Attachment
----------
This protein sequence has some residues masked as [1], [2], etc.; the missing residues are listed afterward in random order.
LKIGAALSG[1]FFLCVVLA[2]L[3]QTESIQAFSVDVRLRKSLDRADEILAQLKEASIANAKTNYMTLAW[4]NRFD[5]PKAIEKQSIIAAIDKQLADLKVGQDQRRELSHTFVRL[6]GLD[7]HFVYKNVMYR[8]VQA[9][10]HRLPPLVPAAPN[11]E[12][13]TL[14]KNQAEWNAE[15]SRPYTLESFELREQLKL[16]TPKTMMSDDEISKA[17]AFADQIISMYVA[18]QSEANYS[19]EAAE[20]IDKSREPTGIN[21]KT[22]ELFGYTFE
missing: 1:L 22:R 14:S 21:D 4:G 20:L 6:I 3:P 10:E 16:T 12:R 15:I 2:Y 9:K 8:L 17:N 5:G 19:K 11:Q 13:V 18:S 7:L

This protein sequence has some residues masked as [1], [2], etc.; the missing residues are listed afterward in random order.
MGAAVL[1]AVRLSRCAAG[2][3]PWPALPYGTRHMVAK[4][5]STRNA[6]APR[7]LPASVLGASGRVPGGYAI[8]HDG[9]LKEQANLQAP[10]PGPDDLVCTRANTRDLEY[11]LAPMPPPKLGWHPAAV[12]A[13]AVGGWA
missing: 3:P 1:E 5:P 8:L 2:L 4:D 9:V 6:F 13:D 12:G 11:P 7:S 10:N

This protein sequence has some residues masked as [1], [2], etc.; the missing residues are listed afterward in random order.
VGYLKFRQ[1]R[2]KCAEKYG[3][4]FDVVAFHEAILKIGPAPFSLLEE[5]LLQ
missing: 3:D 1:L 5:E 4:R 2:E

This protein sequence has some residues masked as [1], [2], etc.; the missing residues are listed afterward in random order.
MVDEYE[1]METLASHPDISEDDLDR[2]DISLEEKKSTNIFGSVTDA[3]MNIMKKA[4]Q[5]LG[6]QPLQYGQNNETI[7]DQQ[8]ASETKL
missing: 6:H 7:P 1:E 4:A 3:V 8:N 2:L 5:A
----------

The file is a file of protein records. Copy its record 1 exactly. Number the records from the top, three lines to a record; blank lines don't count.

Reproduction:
This protein sequence has some residues masked as [1], [2], etc.; the missing residues are listed afterward in random order.
LKIGAALSG[1]FFLCVVLA[2]L[3]QTESIQAFSVDVRLRKSLDRADEILAQLKEASIANAKTNYMTLAW[4]NRFD[5]PKAIEKQSIIAAIDKQLADLKVGQDQRRELSHTFVRL[6]GLD[7]HFVYKNVMYR[8]VQA[9][10]HRLPPLVPAAPN[11]E[12][13]TL[14]KNQAEWNAE[15]SRPYTLESFELREQLKL[16]TPKTMMSDDEISKA[17]AFADQIISMYVA[18]QSEANYS[19]EAAE[20]IDKSREPTGIN[21]KT[22]ELFGYTFE
missing: 1:L 22:R 14:S 21:D 4:G 20:L 6:I 3:P 10:E 16:T 12:R 15:I 2:Y 9:K 8:L 17:N 5:G 19:K 11:Q 13:V 18:S 7:L